Little Stoney Bog


Areas of lake edge turf, fen and rushland located around a pond, commonly known as Lake Fyfe or Lake Fife, which lies on post-glacial landforms with a schist bedrock, approximately 150m above the nearby Lake Wakatipu. The lake and surrounding wetland areas presumably formed after water became trapped between the base of a ridge and the large alluvial fan issuing from Little Stoney Creek. 79




6.8 ha.


440 - 460 m above sea level.

Approximate location:

4.5 km Southeast of Glenorchy.
NZTM (centre point): E1237700 N5019800

Regional Plan:

Water for Otago.
Schedule 9 Regionally Significant Wetland, no.83, Map F4.

Territorial Authority:

Queenstown Lakes District Council.


Little Stoney Bog

Recorded Values:




Habitat for nationally or internationally rare or threatened species or communities. Recorded sitings of the Banded Dotterel (Charadrius bicinctus), which is classified as in ‘Gradual Decline’ and the Grey Duck (Anas superciliosa) which is classified as in ‘Serious Decline’. 79


Regionally significant wetland habitat for waterfowl. 1 Regionally significant habitat for waterfowl and waders. 79

A2 - A7, A9

No relevant information is currently held by the ORC.


Other Information:

  • Contains fen wetlands, with Carex dissita the dominant species. Jointed rush (Juncus articulatus), self-heal (Prunella vulgaris) and the small herb Hydrocotyle sulcata are also present. On the edge of Lake Fife, a wide range of rushes and herbs are present, including track rush (Juncus tenuis), self-heal (Prunella vulgaris), white clover (Trifolium repens), centaury (Centaurium erythraea) and catsear (Hypochaeris radicata). Native species include glossy plantain (Plantago triandra), Hypsela rivalis, Elatine gratioloides and Centrolepis minima, which has a threat status of naturally uncommon. Sheltered inlets contain pūkio (Carex secta), Juncus edgariae, watercress (Nasturtium microphyllum), common duckweed (Lemna minor), Ranunculus glabrifolius, water forget-me-not (Myosotis sp.) and bog stitchwort (Stellaria alsine). 79

  • None of the plant species recorded as being present are classified as nationally threatened or uncommon, or regionally uncommon or threatened. 79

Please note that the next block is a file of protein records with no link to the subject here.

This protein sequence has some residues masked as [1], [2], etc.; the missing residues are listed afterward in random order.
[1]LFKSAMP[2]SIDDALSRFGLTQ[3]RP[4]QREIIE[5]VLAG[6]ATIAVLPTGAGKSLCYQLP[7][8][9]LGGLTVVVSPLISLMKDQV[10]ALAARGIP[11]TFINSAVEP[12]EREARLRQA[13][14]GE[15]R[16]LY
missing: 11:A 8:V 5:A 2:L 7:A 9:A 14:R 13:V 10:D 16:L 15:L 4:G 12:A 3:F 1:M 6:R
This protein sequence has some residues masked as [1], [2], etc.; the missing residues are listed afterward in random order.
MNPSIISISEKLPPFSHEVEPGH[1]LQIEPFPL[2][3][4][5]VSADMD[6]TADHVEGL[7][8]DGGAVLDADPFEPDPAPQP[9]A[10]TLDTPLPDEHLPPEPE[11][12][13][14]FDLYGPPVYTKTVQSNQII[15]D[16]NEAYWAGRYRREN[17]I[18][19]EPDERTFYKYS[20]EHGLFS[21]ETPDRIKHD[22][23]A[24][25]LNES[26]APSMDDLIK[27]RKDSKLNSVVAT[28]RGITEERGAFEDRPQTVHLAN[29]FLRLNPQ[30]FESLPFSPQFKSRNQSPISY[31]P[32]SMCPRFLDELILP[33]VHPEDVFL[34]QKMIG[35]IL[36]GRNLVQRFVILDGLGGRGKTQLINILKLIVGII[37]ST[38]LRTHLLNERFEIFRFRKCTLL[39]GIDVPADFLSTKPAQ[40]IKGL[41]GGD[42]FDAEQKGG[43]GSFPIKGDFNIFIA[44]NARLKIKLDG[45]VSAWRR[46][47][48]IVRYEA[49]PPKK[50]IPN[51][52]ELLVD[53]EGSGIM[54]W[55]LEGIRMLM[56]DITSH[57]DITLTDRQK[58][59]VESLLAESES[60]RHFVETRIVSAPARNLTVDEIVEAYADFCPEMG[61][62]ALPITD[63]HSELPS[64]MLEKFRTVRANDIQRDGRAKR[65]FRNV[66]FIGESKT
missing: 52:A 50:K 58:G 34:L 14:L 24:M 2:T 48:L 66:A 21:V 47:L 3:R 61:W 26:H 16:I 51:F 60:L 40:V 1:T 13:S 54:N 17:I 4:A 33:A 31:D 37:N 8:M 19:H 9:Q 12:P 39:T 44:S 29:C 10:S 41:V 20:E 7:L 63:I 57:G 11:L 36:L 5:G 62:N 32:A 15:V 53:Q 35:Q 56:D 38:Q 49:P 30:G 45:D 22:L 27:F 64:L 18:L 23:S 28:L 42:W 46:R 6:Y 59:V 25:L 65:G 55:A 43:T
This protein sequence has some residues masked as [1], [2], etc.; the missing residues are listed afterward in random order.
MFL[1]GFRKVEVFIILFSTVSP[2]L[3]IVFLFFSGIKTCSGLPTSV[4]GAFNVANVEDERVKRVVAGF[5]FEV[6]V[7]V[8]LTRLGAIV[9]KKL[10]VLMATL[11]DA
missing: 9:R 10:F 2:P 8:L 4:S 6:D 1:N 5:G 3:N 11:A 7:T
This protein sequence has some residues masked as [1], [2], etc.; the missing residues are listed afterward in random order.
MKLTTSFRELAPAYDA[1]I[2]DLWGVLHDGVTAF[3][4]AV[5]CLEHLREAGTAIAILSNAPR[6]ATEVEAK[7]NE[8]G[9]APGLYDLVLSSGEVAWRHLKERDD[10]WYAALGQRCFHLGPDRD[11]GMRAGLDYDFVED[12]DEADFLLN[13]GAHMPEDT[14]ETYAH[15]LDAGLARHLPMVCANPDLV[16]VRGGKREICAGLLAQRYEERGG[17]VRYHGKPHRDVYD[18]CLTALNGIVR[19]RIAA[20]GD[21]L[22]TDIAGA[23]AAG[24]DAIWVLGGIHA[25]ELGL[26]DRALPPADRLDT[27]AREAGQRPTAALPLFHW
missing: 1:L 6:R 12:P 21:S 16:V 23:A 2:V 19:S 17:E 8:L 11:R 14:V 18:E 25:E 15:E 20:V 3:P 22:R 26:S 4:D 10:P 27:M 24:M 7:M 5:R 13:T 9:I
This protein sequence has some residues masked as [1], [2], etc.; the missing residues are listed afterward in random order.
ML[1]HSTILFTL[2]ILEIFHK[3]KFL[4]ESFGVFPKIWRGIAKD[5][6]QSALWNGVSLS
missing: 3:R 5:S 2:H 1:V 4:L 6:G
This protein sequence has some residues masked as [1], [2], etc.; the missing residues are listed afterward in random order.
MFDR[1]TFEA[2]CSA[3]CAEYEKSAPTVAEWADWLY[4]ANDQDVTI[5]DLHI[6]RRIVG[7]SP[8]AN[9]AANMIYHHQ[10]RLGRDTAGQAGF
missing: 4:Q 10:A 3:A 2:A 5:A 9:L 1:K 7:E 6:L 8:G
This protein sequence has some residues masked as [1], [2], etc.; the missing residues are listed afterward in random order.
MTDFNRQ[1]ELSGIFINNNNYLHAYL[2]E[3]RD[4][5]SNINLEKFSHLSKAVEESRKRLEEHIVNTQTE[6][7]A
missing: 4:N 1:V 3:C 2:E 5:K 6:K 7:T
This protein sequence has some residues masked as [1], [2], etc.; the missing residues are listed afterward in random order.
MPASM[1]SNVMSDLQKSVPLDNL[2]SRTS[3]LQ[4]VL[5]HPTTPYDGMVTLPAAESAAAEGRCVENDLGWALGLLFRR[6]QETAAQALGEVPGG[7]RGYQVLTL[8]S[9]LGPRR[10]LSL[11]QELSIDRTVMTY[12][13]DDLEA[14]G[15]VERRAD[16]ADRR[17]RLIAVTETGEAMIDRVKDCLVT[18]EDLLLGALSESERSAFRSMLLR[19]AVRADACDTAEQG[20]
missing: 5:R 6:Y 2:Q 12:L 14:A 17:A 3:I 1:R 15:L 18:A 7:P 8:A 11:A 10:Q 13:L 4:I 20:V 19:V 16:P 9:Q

• Native bird species recorded at the wetland include the Banded Dotterel (Charadrius bicinctus bicinctus) which is classified as in ‘Gradual Decline’, Grey Duck (Anas superciliosa) which is classified as in ‘Serious Decline’, New Zealand Scaup (Aythya novaeseelandiae), Grey Warbler (Gerygone igata), Pied Oystercatcher (Haematopus ostralegus finschi), Pied Stilt (Himantopus himantopus), Grey/New Zealand Fantail (Rhipidura fuliginosa), Paradise Shelduck (Tadorna variegata). Exotic species include Mallard (Anas platyrhynchos), Canada Goose (Branta canadensis), California Quail (Callipepla californica brunnescens), Black Swan (Cygnus atratus), Chaffinch (Fringilla coelebs) and Blackbird (Turdus merula). 79

  • Fish species present include koaro (Galaxias brevipinnis) a native galaxiid species, brown trout (Salmo trutta) and the common bully/pako (Gobiomorphus cotidianus) has also been recorded. 79

  • Water quality is very high, indicated by the high number of pollution sensitive EPT taxa (Ephemeroptera, Plecoptera and Trichoptera). 79



51 Otago Regional Council – Photo Archive.

79 Otago Regional Council (2004) Regional Plan: Water for Otago. Published by the Otago Regional Council, Dunedin.

Aerial View of Little Stoney Bog (February 2006)

Aerial View of Little Stoney Bog (February 2006)


Little Stoney Bog (2008)

Little Stoney Bog (2008) 51


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